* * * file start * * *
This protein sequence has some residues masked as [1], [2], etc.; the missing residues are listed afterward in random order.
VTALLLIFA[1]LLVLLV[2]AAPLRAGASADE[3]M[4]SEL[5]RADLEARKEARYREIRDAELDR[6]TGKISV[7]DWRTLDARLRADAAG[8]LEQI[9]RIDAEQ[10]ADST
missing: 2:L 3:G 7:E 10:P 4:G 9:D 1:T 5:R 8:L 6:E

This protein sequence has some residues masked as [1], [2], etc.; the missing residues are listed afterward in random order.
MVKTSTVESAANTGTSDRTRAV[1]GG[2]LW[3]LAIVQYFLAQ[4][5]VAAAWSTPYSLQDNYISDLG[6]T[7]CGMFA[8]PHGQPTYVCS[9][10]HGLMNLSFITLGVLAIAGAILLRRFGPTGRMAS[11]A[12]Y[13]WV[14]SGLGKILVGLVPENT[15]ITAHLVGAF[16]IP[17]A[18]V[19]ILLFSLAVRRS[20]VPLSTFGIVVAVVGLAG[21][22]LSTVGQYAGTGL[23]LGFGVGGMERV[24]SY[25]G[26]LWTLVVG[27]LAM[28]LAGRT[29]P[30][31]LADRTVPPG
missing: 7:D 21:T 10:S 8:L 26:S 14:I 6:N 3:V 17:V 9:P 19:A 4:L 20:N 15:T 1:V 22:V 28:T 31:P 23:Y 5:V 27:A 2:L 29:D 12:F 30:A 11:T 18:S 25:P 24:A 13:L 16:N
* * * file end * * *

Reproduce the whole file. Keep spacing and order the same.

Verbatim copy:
This protein sequence has some residues masked as [1], [2], etc.; the missing residues are listed afterward in random order.
VTALLLIFA[1]LLVLLV[2]AAPLRAGASADE[3]M[4]SEL[5]RADLEARKEARYREIRDAELDR[6]TGKISV[7]DWRTLDARLRADAAG[8]LEQI[9]RIDAEQ[10]ADST
missing: 2:L 3:G 7:E 10:P 4:G 9:D 1:T 5:R 8:L 6:E

This protein sequence has some residues masked as [1], [2], etc.; the missing residues are listed afterward in random order.
MVKTSTVESAANTGTSDRTRAV[1]GG[2]LW[3]LAIVQYFLAQ[4][5]VAAAWSTPYSLQDNYISDLG[6]T[7]CGMFA[8]PHGQPTYVCS[9][10]HGLMNLSFITLGVLAIAGAILLRRFGPTGRMAS[11]A[12]Y[13]WV[14]SGLGKILVGLVPENT[15]ITAHLVGAF[16]IP[17]A[18]V[19]ILLFSLAVRRS[20]VPLSTFGIVVAVVGLAG[21][22]LSTVGQYAGTGL[23]LGFGVGGMERV[24]SY[25]G[26]LWTLVVG[27]LAM[28]LAGRT[29]P[30][31]LADRTVPPG
missing: 7:D 21:T 10:S 8:L 26:S 14:I 6:N 3:V 17:V 9:P 19:A 4:L 20:N 15:T 1:V 22:V 28:T 31:P 23:Y 5:V 27:A 2:L 29:D 12:F 30:A 11:T 18:S 25:P 24:A 13:L 16:N